When you’re training for a big endurance event, whether it be a marathon, half marathon or an obstacle course race such as a Tough Mudder or a Spartan, you can’t be afraid to mix things up in your routine.
Even if you’re a long-distance runner pounding out high mileage weeks, hitting the weight room a couple times a week is just as important as pounding the pavement.
In my days of long-distance running, I will admit, I had a small fear of the weight room. Even during some of my toughest training weeks, I thought, why do I really need to lift?
Then, one day in 2009, at the suggestion of a friend in the running community, I broke down and purchased a gym membership. I started lifting weights a few times a week after my runs, something I hadn’t done since high school. That led to me becoming a fitness trainer the following year.
While I don’t run nearly as much as I used to prior to becoming a fitness trainer, there are immense benefits for stepping up to the bar after you step off the track or the roads a few times a week.
One of them is a great resistance training program builds up a strong core. No matter what type of fitness regime you are participating in, a strong core is essential.
That is certainly true for runners, in particular those who specialize in long distances such as the 5K (3.1 miles), 10K (6.2 miles), and up.
As the miles pile up in a race and the legs continue to get fatigued, a strong core and upper body can shave valuable seconds off your time. Exercises such as leg extensions, hovers and/or planks or leg extensions coupled with an overhead extension with a plate or dumbbell while lying down are great ones to build a strong core. Want to show off that runner endurance? Try mountain climbers as well!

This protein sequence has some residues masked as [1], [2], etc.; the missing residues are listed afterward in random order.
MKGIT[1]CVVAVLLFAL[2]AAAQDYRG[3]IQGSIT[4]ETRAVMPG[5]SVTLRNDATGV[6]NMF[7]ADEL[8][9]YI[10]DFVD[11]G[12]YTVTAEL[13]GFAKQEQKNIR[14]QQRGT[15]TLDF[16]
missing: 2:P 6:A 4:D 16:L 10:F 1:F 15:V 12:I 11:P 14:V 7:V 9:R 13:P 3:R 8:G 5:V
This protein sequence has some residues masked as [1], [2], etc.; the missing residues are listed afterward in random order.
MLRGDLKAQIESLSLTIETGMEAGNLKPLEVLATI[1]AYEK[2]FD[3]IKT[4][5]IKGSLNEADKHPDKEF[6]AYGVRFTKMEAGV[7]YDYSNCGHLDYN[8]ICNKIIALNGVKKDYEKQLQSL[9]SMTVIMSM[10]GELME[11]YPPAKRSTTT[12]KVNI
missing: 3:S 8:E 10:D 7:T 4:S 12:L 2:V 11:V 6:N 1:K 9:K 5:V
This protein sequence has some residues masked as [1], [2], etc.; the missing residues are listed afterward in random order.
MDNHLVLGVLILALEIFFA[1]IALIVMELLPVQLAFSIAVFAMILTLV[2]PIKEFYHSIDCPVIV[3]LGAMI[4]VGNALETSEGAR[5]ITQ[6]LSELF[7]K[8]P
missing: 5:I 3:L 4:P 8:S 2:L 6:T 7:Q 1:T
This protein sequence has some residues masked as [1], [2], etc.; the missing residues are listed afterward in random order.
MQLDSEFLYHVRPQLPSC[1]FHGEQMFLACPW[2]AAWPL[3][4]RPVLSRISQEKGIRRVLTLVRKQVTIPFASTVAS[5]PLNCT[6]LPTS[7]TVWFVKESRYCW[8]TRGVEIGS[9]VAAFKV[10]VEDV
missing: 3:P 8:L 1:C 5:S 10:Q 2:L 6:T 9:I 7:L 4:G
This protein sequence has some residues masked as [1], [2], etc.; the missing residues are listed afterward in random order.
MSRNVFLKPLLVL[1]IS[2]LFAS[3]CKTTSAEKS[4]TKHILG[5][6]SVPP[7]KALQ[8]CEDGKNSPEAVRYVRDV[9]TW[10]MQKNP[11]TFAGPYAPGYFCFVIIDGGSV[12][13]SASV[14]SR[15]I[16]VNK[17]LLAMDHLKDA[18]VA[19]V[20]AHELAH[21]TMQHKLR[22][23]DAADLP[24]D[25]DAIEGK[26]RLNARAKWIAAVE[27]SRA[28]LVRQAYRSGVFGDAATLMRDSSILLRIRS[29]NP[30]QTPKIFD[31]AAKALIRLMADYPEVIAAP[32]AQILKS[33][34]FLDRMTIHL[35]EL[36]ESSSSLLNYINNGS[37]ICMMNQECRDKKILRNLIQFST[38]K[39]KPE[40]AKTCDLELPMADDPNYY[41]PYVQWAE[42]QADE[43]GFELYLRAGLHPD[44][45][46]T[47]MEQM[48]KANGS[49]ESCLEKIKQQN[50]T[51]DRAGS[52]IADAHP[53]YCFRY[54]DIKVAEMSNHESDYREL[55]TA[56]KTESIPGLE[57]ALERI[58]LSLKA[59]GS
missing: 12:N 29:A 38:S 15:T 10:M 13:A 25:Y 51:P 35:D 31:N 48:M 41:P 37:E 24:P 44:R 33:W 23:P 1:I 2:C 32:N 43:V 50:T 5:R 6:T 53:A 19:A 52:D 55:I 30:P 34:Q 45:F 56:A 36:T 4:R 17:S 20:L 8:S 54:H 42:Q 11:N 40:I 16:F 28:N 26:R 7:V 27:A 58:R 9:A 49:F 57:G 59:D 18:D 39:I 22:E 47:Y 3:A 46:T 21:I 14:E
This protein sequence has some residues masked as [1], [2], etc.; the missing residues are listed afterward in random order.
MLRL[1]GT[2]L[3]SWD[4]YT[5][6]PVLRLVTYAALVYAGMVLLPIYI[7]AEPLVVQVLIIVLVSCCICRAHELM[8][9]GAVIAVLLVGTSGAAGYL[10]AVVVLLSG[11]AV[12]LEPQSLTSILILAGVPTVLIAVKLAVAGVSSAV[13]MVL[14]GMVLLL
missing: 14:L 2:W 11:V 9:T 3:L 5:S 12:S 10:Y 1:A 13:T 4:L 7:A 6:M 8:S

Speaking of legs, just because you’re working them on the roads doesn’t mean you shouldn’t work them in the weight room once a week, or maybe every other week. Try not to forget the old gym adage that friends never let friends skip Leg Day.
Having strong quads is beneficial for any long distance runner, and there are plenty of ways you can work them with resistance training.
The age-old favorite, of course, is the barbell squat. If you’re pressing your heels through the floor, keeping your chest lifted, driving your hips back and keeping your knees over your toes, you should feel a connection in the quads. Don’t like squatting? Try seated leg curls, walking or static (in-place) lunges (with free weights or no weight), or leg presses.
But perhaps the biggest mistake anyone can make: Overtraining. Don’t. Do. It.
If you don’t feel as excited about going for that 5-mile run through your neighborhood or if you’re constantly exhausted, chances are you’re overtraining, and you need to mix things up a little bit.
Strengthen those underactive muscles that you don’t utilize as much in your running – such as your shoulders, biceps and triceps – by taking a day off from the roads and heading to the weight room. A balanced body equates to a stronger, happier, healthier body. Your legs need a break once in a while.
Remember, always listen to your body. Sometimes, a little nagging muscle pain can be a loud wake-up call, and signify that a need in a training regime should likely happen.
BDN sportswriter Ryan McLaughlin is also a fitness trainer at Union Street Athletics in Bangor. Follow him on Twitter at rmclaughlin23